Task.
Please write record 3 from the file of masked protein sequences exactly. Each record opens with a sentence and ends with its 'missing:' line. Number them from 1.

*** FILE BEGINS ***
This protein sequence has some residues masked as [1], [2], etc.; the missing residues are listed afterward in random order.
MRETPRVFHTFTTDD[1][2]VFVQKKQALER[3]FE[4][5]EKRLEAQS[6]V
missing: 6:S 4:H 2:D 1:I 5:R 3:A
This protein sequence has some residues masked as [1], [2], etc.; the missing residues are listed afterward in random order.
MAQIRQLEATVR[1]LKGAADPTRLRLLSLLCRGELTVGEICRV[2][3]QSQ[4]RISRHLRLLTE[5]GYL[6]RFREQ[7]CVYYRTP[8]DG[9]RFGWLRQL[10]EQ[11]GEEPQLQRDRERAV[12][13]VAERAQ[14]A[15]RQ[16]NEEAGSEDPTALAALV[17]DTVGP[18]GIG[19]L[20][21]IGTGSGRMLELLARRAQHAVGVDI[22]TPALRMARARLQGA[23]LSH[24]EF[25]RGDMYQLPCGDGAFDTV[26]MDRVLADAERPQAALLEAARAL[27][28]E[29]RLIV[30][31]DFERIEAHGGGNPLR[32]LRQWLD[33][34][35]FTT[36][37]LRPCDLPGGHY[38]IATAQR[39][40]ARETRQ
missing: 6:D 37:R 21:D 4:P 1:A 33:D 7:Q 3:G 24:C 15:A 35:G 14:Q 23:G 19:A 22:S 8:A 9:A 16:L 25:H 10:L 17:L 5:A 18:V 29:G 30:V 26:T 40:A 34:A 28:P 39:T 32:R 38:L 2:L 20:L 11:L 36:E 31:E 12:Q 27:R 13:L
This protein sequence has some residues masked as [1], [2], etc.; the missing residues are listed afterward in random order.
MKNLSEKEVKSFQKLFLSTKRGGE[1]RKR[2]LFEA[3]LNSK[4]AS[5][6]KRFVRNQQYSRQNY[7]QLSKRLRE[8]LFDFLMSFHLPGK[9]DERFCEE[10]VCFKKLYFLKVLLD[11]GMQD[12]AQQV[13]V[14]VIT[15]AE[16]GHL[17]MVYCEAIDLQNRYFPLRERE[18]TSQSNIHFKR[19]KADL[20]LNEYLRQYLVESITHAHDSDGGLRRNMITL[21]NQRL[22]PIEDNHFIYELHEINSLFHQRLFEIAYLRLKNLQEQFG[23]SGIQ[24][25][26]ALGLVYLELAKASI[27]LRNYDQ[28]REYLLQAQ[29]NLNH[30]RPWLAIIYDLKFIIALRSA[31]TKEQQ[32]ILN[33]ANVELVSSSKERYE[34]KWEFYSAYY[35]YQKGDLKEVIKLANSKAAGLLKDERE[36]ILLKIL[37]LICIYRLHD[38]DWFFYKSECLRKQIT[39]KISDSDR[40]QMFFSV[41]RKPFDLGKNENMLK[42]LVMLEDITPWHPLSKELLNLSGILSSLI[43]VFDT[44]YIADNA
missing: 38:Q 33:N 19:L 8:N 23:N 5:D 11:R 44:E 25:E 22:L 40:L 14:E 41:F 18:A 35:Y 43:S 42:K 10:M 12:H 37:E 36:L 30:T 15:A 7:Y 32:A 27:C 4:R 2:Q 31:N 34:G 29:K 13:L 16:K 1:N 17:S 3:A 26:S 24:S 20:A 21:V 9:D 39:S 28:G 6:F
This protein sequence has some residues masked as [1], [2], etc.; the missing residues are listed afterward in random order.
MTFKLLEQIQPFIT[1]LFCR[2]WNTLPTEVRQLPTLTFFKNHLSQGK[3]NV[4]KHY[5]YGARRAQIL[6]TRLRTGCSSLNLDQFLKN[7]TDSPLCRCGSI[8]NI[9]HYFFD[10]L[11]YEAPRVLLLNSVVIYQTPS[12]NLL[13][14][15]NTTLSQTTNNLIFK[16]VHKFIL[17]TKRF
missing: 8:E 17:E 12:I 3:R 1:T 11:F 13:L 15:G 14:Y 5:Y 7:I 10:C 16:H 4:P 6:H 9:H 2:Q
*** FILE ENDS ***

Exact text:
This protein sequence has some residues masked as [1], [2], etc.; the missing residues are listed afterward in random order.
MKNLSEKEVKSFQKLFLSTKRGGE[1]RKR[2]LFEA[3]LNSK[4]AS[5][6]KRFVRNQQYSRQNY[7]QLSKRLRE[8]LFDFLMSFHLPGK[9]DERFCEE[10]VCFKKLYFLKVLLD[11]GMQD[12]AQQV[13]V[14]VIT[15]AE[16]GHL[17]MVYCEAIDLQNRYFPLRERE[18]TSQSNIHFKR[19]KADL[20]LNEYLRQYLVESITHAHDSDGGLRRNMITL[21]NQRL[22]PIEDNHFIYELHEINSLFHQRLFEIAYLRLKNLQEQFG[23]SGIQ[24][25][26]ALGLVYLELAKASI[27]LRNYDQ[28]REYLLQAQ[29]NLNH[30]RPWLAIIYDLKFIIALRSA[31]TKEQQ[32]ILN[33]ANVELVSSSKERYE[34]KWEFYSAYY[35]YQKGDLKEVIKLANSKAAGLLKDERE[36]ILLKIL[37]LICIYRLHD[38]DWFFYKSECLRKQIT[39]KISDSDR[40]QMFFSV[41]RKPFDLGKNENMLK[42]LVMLEDITPWHPLSKELLNLSGILSSLI[43]VFDT[44]YIADNA
missing: 38:Q 33:N 19:L 8:N 23:N 5:D 11:R 44:E 25:E 22:L 40:L 14:E 41:F 18:A 35:Y 43:S 42:K 10:M 12:H 37:E 36:L 30:T 15:A 7:Y 32:A 27:C 4:R 2:Q 31:N 34:G 29:K 13:L 16:K 1:N 17:S 3:A 26:S 24:S 20:A 21:V 9:D 39:S 28:G 6:F